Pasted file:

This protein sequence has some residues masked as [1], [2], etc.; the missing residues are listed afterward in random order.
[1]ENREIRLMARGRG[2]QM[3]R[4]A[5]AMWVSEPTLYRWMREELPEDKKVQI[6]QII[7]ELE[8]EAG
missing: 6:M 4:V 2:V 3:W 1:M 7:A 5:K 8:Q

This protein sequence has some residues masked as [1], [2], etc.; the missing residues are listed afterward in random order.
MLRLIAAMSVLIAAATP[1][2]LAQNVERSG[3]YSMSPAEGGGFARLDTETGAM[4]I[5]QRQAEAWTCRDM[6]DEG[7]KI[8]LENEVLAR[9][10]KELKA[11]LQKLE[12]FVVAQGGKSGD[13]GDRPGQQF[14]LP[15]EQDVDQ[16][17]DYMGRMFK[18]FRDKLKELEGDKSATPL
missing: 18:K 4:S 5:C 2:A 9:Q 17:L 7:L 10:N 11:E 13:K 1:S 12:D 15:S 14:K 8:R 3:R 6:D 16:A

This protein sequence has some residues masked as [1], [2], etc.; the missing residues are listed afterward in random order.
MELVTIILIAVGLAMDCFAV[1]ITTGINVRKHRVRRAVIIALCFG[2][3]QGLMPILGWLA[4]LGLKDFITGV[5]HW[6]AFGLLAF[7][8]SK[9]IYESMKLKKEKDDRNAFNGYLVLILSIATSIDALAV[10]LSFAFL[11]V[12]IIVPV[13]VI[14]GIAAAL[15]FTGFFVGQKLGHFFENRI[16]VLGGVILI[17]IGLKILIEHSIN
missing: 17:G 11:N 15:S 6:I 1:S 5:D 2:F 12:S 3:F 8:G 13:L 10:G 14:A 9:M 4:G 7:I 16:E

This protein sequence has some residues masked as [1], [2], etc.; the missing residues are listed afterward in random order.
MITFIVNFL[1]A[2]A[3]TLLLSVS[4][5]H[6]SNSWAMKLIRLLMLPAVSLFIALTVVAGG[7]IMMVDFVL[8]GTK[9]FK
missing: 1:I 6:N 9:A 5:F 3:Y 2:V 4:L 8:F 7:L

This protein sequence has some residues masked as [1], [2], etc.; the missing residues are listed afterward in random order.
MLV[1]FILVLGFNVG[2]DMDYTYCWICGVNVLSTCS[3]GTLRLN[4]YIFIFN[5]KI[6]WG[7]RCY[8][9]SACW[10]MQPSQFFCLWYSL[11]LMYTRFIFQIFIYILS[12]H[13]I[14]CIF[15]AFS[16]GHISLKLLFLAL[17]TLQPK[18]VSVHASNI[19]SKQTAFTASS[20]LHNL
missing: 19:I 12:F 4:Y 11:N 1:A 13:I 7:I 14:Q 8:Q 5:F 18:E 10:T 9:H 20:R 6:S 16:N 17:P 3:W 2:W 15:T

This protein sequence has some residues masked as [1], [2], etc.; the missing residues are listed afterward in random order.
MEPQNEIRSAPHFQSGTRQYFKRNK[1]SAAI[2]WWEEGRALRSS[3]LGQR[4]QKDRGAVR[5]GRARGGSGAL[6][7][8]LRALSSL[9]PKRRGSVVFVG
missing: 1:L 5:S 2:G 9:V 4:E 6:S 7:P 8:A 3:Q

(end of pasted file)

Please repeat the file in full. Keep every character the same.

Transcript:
This protein sequence has some residues masked as [1], [2], etc.; the missing residues are listed afterward in random order.
[1]ENREIRLMARGRG[2]QM[3]R[4]A[5]AMWVSEPTLYRWMREELPEDKKVQI[6]QII[7]ELE[8]EAG
missing: 6:M 4:V 2:V 3:W 1:M 7:A 5:K 8:Q

This protein sequence has some residues masked as [1], [2], etc.; the missing residues are listed afterward in random order.
MLRLIAAMSVLIAAATP[1][2]LAQNVERSG[3]YSMSPAEGGGFARLDTETGAM[4]I[5]QRQAEAWTCRDM[6]DEG[7]KI[8]LENEVLAR[9][10]KELKA[11]LQKLE[12]FVVAQGGKSGD[13]GDRPGQQF[14]LP[15]EQDVDQ[16][17]DYMGRMFK[18]FRDKLKELEGDKSATPL
missing: 18:K 4:S 5:C 2:A 9:Q 17:L 7:L 10:N 11:E 13:K 1:S 12:D 15:S 14:K 8:R 3:R 6:D 16:A

This protein sequence has some residues masked as [1], [2], etc.; the missing residues are listed afterward in random order.
MELVTIILIAVGLAMDCFAV[1]ITTGINVRKHRVRRAVIIALCFG[2][3]QGLMPILGWLA[4]LGLKDFITGV[5]HW[6]AFGLLAF[7][8]SK[9]IYESMKLKKEKDDRNAFNGYLVLILSIATSIDALAV[10]LSFAFL[11]V[12]IIVPV[13]VI[14]GIAAAL[15]FTGFFVGQKLGHFFENRI[16]VLGGVILI[17]IGLKILIEHSIN
missing: 17:G 11:N 15:S 6:I 1:S 5:D 2:F 12:S 3:F 8:G 13:L 10:G 14:A 9:M 4:G 7:I 16:E

This protein sequence has some residues masked as [1], [2], etc.; the missing residues are listed afterward in random order.
MITFIVNFL[1]A[2]A[3]TLLLSVS[4][5]H[6]SNSWAMKLIRLLMLPAVSLFIALTVVAGG[7]IMMVDFVL[8]GTK[9]FK
missing: 1:I 6:N 9:A 5:F 3:Y 2:V 4:L 8:F 7:L

This protein sequence has some residues masked as [1], [2], etc.; the missing residues are listed afterward in random order.
MLV[1]FILVLGFNVG[2]DMDYTYCWICGVNVLSTCS[3]GTLRLN[4]YIFIFN[5]KI[6]WG[7]RCY[8][9]SACW[10]MQPSQFFCLWYSL[11]LMYTRFIFQIFIYILS[12]H[13]I[14]CIF[15]AFS[16]GHISLKLLFLAL[17]TLQPK[18]VSVHASNI[19]SKQTAFTASS[20]LHNL
missing: 19:I 12:F 4:Y 11:N 1:A 13:I 7:I 14:Q 8:Q 5:F 18:E 10:T 9:H 20:R 6:S 16:N 17:P 3:W 2:W 15:T

This protein sequence has some residues masked as [1], [2], etc.; the missing residues are listed afterward in random order.
MEPQNEIRSAPHFQSGTRQYFKRNK[1]SAAI[2]WWEEGRALRSS[3]LGQR[4]QKDRGAVR[5]GRARGGSGAL[6][7][8]LRALSSL[9]PKRRGSVVFVG
missing: 1:L 5:S 2:G 9:V 4:E 6:S 7:P 8:A 3:Q